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Enhancing the Community College Pathway to Engineering Careers they plan to continue complete an A.S. degree at WKC and/or transfer to a four-year engineering program. The response rate for these annual surveys has been 20–40 percent, and the results have been used in the ABET self-study. Recent surveys have also been conducted by the mathematics department to determine the effectiveness of the calculus series. WKC also collects information on students’ evaluations of their community college experience during advising sessions when students discuss course selections and career goals. Responses are not quantified, but certain incidents are documented for internal purposes. CONCLUSION Workshop participants whose institutions do not collect data on student outcomes cited cost as a barrier. Even schools that do collect data on students cited the cost of analyzing these data as a barrier to using them to evaluate the effectiveness of programs. Systematic data collection programs are needed to determine educational and career outcomes for students who begin and complete their educations in community colleges and for students transferring from community colleges to four-year programs. A recent discussion, convened by the National Governors Association—an initiative that was created in hopes of influencing the impending reauthorization of the Higher Education Act and other major educational laws—explored ways to track students through elementary, secondary, and higher education, which would provide better data on dropout rates and other weaknesses in American education (Chronicle of Higher Education, 2005; Cunningham and Milan, 2005). Other information that panelists suggested would be useful were data on students receiving student aid, the number who need remedial work when they enter college, the number who enter college, especially part-time students who may not enroll directly after high school. The discussion explored ways to improve those stages of education by “aligning” the federal laws that govern them, an initiative the association announced in February, 2005. The initiative has been opposed by groups citing privacy concerns. To address this issue, the state of Delaware uses randomly assigned numbers to track K–12 students’ dropout rates. Delaware is working to extend the use of those numbers to track the progress of students who attend public and private colleges in the state. Conclusion 6-1 A comprehensive, systematic strategy for data collection on educational and career outcomes for community college and transfer students would require leadership in the engineering profession and from funding agencies to define the most relevant data items, to encourage col-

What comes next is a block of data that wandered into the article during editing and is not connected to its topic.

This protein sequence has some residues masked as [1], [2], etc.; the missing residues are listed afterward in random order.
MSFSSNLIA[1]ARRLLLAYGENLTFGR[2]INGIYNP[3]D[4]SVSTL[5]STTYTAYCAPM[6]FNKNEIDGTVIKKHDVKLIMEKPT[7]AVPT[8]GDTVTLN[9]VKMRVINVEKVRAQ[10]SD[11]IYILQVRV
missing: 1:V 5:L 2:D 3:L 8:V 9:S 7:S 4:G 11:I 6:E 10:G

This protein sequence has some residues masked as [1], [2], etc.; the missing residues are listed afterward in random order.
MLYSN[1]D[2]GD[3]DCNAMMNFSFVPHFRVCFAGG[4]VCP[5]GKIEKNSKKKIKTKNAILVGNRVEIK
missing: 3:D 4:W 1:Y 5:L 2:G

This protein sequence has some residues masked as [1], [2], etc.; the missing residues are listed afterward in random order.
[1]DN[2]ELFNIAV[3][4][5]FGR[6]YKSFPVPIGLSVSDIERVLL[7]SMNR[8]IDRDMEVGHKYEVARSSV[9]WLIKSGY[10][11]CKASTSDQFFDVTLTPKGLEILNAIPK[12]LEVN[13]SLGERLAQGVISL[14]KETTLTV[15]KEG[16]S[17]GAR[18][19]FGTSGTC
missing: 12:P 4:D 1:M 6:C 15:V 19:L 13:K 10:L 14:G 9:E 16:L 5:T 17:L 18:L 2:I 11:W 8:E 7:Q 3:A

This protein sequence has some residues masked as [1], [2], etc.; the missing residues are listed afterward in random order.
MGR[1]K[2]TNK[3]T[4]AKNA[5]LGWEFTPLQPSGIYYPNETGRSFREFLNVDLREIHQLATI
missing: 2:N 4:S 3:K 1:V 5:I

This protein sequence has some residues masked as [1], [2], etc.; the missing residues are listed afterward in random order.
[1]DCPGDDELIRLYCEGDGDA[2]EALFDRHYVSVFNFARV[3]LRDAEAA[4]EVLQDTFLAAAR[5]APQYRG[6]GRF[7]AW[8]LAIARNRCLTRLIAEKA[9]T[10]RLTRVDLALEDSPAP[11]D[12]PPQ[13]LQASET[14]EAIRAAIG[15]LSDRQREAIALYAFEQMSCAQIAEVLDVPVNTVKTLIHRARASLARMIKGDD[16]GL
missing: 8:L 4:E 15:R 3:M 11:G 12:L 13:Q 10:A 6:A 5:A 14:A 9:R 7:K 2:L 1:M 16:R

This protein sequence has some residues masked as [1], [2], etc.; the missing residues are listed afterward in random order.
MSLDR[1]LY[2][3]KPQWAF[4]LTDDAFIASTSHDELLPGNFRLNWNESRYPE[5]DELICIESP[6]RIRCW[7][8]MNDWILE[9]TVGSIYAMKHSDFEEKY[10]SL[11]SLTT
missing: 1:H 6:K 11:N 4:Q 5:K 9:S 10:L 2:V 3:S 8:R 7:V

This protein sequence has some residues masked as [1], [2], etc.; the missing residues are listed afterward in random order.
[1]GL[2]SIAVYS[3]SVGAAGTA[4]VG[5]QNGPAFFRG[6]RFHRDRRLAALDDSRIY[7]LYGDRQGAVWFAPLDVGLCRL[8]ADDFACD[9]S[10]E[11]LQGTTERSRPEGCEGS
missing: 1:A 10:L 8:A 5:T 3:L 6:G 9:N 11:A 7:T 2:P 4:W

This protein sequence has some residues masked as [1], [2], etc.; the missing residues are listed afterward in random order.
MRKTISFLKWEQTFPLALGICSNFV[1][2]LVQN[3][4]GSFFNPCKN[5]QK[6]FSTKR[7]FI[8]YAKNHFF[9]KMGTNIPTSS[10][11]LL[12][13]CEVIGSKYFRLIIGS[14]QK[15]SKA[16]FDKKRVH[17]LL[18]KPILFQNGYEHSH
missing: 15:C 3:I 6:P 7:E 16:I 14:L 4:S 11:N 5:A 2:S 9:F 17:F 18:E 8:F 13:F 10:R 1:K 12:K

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Enhancing the Community College Pathway to Engineering Careers laboration between two- and four-year educational institutions, to provide for privacy of students, and to develop vehicles for dissemination. Conclusion 6-2 A meeting of data-collecting agencies (e.g., National Center for Education Statistics, National Science Foundation Division of Science Resources Statistics, American Association of Community Colleges, and American Society for Engineering Education) would be an ideal forum for developing criteria for collecting data from different kinds of institutions.